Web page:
The minimal and maximal height of the camera specify the height of the camera from the ground. This is in case the camera can move either if the torso of the robot moves or the camera itself can move. Since the movement of the camera gives the robot more possibilities to see the position this is taken into account with these parameters. If the camera on the robot can not change its height just set both parameter to the height of the camera.

Size of the costmap is the height and width of the resulting costmap. Resolution is how many metre a pixel in the costmap represents in the real world. Origin is the position the costmap is centered around as well as the position for which the visibility is calculated.

A simple visibility costmap with two objects can be seen below.

Gaussian Costmap

A gaussian costmap is essentially a 2D gauss distribution with its peak at the centre of the the costmap. Gaussian costmaps are, for example, used to approximate reachability of objects. The idea being that to reach an object the robot has to be relatively close to the object to reach it.

gauss = GaussianCostmap(200, 15, 0.02, [1, 0.3, 0])

The parameter given to the gaussian costmap are:

  • Mean of gaussian distribution
  • Sigma of the gaussian distribution
  • Resolution of the costmap
  • Origin of the costmap

The mean is the mean value of the gaussian distribution as well as the size of the resulting cotsmap. Sigma is the sigma value of the gaussian distribution which is contained in the costmap. Resolution and origin are the same as for other costmaps.

A plot of the gaussian costmap can be seen below. This is a matplotlib plot of the costmap to better show the distribution.

Visualization of Costmaps

Costmaps can be visualized in the BulletWorld, for this every costmap contains the method “visualize” which can be directly called for the costmap.


To make the visualization of a costmap disappear from the BulletWorld you can simply call the “close_visualization” method for the same costmap.


The images for the occupancy and visibility costmap show the visualisation in the BulletWorld with this method.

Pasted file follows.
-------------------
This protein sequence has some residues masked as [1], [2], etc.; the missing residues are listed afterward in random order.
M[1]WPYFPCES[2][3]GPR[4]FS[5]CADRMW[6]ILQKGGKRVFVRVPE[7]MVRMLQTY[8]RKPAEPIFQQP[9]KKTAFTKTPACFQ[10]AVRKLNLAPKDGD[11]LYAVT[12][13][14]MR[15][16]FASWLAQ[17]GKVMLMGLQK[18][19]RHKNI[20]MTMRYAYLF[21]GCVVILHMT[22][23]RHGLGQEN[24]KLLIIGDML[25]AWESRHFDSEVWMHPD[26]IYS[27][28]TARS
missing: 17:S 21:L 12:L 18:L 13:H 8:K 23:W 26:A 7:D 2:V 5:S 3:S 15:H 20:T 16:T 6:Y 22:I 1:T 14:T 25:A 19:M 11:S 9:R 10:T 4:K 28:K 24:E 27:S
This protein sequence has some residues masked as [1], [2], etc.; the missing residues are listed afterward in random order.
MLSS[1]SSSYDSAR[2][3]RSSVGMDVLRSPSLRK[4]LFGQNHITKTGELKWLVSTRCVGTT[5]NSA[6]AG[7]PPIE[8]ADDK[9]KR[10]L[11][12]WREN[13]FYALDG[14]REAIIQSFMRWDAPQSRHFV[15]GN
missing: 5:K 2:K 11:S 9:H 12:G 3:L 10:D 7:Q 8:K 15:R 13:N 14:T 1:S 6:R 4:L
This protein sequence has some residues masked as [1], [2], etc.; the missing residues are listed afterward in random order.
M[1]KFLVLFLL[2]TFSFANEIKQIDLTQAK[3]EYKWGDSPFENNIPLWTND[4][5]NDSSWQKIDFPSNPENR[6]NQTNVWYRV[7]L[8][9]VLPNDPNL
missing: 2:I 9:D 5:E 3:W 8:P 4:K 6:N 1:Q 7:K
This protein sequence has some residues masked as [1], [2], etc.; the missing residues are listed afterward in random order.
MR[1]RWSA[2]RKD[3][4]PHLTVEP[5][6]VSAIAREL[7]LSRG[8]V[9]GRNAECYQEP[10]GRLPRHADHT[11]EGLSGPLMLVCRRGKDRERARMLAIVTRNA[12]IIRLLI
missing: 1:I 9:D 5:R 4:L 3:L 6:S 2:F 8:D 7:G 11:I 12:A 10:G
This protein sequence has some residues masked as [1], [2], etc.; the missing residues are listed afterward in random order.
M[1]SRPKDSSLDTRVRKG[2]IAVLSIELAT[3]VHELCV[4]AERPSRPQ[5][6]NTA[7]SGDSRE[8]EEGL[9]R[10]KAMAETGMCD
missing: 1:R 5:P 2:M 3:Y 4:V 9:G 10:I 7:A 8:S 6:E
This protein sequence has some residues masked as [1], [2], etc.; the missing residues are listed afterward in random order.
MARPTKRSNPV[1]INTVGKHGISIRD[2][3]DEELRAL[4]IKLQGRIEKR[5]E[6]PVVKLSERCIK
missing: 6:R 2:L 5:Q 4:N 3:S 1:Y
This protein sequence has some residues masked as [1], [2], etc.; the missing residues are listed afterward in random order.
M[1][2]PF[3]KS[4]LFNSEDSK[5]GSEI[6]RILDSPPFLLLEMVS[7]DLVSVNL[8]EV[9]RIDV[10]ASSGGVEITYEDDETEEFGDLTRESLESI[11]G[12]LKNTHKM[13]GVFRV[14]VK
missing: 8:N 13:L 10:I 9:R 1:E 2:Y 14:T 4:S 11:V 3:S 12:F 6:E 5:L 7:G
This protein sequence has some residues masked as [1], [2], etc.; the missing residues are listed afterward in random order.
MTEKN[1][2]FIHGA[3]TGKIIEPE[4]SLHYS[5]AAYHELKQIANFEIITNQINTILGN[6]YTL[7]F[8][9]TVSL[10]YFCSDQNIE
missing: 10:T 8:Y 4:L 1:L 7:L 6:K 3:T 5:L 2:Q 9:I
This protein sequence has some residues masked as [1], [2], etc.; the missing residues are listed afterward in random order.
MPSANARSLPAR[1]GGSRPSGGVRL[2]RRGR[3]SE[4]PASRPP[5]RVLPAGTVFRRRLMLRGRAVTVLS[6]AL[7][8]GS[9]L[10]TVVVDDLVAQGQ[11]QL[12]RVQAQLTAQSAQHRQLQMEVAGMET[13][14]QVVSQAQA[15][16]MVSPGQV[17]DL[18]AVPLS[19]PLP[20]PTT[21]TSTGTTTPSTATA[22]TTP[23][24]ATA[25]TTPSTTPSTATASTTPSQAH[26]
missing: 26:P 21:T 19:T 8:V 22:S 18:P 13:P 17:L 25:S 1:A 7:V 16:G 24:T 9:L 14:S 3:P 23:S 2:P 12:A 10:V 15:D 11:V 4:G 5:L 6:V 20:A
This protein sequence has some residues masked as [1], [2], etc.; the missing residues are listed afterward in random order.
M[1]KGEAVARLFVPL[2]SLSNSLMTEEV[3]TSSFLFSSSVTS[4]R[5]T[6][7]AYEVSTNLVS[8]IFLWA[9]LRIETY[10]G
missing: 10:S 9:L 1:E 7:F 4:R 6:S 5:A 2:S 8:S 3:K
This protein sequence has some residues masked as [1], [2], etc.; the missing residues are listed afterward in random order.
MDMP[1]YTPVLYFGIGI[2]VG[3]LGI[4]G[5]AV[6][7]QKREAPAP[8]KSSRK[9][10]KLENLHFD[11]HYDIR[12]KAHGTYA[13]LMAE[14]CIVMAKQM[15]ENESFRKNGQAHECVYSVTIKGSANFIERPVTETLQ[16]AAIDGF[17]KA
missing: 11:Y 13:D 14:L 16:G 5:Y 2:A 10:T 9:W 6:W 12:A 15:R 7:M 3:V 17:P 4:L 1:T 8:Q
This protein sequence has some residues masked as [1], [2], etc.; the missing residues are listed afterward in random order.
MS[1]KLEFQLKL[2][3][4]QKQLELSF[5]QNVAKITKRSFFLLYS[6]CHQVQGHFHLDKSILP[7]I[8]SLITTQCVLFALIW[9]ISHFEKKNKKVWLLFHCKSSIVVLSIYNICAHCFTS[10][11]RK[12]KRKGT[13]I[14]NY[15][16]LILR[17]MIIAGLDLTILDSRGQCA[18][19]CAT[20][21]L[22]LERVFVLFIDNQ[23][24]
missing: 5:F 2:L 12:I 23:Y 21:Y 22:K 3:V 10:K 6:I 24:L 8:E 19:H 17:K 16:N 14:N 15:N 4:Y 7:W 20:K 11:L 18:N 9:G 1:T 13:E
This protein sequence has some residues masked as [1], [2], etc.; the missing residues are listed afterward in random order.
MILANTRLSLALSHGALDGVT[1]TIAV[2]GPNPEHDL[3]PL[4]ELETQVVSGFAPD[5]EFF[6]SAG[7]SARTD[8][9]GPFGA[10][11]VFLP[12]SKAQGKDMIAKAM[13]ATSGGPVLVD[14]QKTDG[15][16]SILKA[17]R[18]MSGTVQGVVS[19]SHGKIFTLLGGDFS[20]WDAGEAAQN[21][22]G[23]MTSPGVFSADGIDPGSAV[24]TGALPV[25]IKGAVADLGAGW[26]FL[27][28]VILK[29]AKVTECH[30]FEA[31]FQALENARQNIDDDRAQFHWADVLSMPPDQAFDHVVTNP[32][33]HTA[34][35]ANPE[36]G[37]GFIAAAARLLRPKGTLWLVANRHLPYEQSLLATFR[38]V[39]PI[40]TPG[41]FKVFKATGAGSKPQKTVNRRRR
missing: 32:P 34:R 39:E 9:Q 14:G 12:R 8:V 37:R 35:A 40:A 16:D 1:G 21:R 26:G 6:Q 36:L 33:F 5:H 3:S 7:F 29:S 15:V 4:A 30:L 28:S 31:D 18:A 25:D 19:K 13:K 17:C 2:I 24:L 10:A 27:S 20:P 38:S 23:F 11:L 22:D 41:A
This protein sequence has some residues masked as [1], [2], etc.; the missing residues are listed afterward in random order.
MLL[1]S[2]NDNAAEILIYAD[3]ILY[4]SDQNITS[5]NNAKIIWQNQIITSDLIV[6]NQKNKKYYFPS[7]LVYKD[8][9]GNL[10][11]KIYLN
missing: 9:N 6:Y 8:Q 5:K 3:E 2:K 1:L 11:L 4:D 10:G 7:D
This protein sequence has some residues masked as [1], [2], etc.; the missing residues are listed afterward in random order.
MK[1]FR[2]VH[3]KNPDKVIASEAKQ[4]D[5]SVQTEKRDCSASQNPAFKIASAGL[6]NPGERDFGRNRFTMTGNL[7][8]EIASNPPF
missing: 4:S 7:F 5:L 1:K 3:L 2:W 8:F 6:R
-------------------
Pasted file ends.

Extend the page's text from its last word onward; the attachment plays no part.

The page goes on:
Debugging Visualization

For a more comprehensive visualization of the costmao the is the method “plot_grid” in the file. This creates a matplotlib plot of the 2D numpy array which represents the costmap. The “plot_grid” method can be called as follows:

visibility = VisibilityCostmap(1.27, 1.6, 200, 0.02, [1, 0.3, 0])

The image for the gaussian costmap shows the plot of matplotlib.

Merging of Costmaps

It is possible to merge different costmaps to create a costmaps that contains positions that adhere to more than one constraint. For example, if you merge a visibility and occupancy costmap you get a costmap that contains positions where the robot can stand and see a specific point.

To be able to merge different costmaps there are a few restrictions that you have to follow. The restrictions are:

  • The costmaps must have the same size
  • The costmaps must have the same origin
  • The costmaps must have the same resolution

These restrictions make it much easier to merge costmaps and also reduce the probability of errors occurring in the resulting costmap. Since all for all costmaps these parameter can be set when creating them, it shouldn't pose a problem to match these parameter for all created costmaps, making them able to be merged.

The one exception for this is the occupancy costmap when generated from the ROS map_server, in this case all parameter are already decided by the map_server. However, for this case there is the “_create_sub_map” method which creates a local costmap from the bigger occupancy costmap. The only thing that can not be fixed with this is the resolution of the occupancy map, which stays the same for the local costmap. But then again, since when creating the other costmaps a resolution can be specified the resolution given for the other costmaps can be adjusted to the one of the occupancy costmap.